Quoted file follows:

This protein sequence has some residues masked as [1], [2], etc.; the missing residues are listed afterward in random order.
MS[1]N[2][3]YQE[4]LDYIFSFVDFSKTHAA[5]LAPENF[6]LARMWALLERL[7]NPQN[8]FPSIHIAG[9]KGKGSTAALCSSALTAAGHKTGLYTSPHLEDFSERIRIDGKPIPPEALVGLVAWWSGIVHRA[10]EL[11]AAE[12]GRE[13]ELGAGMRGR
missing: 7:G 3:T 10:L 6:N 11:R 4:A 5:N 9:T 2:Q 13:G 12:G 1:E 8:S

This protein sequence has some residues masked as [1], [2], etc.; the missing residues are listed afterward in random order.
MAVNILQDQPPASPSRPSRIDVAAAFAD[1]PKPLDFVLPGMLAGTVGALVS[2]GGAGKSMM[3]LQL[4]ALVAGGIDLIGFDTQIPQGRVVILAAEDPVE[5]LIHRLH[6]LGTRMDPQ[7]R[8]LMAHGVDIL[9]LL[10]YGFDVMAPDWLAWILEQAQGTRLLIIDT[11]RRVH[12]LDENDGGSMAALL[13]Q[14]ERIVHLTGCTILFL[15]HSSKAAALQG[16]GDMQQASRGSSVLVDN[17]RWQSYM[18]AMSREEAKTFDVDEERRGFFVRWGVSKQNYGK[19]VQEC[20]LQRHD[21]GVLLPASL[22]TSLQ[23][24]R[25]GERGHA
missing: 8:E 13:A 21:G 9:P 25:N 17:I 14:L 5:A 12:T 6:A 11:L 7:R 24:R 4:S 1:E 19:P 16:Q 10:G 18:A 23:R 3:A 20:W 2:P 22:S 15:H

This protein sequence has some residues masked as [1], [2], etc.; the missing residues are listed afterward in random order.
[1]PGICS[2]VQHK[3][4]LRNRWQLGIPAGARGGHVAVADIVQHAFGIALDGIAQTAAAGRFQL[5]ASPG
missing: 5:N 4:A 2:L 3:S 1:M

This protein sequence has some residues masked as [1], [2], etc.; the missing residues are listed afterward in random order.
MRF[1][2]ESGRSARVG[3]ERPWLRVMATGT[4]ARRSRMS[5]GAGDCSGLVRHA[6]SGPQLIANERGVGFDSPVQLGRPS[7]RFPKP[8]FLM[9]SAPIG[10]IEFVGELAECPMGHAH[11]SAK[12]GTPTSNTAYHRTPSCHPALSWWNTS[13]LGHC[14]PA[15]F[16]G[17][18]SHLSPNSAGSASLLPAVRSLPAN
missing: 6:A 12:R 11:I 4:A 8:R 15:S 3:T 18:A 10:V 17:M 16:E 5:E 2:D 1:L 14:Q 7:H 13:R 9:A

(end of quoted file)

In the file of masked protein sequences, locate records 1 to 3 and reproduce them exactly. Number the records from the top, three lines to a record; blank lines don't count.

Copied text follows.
This protein sequence has some residues masked as [1], [2], etc.; the missing residues are listed afterward in random order.
MS[1]N[2][3]YQE[4]LDYIFSFVDFSKTHAA[5]LAPENF[6]LARMWALLERL[7]NPQN[8]FPSIHIAG[9]KGKGSTAALCSSALTAAGHKTGLYTSPHLEDFSERIRIDGKPIPPEALVGLVAWWSGIVHRA[10]EL[11]AAE[12]GRE[13]ELGAGMRGR
missing: 7:G 3:T 10:L 6:N 11:R 4:A 5:N 9:T 2:Q 13:G 12:G 1:E 8:S

This protein sequence has some residues masked as [1], [2], etc.; the missing residues are listed afterward in random order.
MAVNILQDQPPASPSRPSRIDVAAAFAD[1]PKPLDFVLPGMLAGTVGALVS[2]GGAGKSMM[3]LQL[4]ALVAGGIDLIGFDTQIPQGRVVILAAEDPVE[5]LIHRLH[6]LGTRMDPQ[7]R[8]LMAHGVDIL[9]LL[10]YGFDVMAPDWLAWILEQAQGTRLLIIDT[11]RRVH[12]LDENDGGSMAALL[13]Q[14]ERIVHLTGCTILFL[15]HSSKAAALQG[16]GDMQQASRGSSVLVDN[17]RWQSYM[18]AMSREEAKTFDVDEERRGFFVRWGVSKQNYGK[19]VQEC[20]LQRHD[21]GVLLPASL[22]TSLQ[23][24]R[25]GERGHA
missing: 8:E 13:A 21:G 9:P 25:N 17:I 14:L 5:A 12:T 6:A 11:L 7:R 24:R 4:S 1:E 19:P 16:Q 10:G 18:A 23:R 3:A 20:W 2:P 22:S 15:H

This protein sequence has some residues masked as [1], [2], etc.; the missing residues are listed afterward in random order.
[1]PGICS[2]VQHK[3][4]LRNRWQLGIPAGARGGHVAVADIVQHAFGIALDGIAQTAAAGRFQL[5]ASPG
missing: 5:N 4:A 2:L 3:S 1:M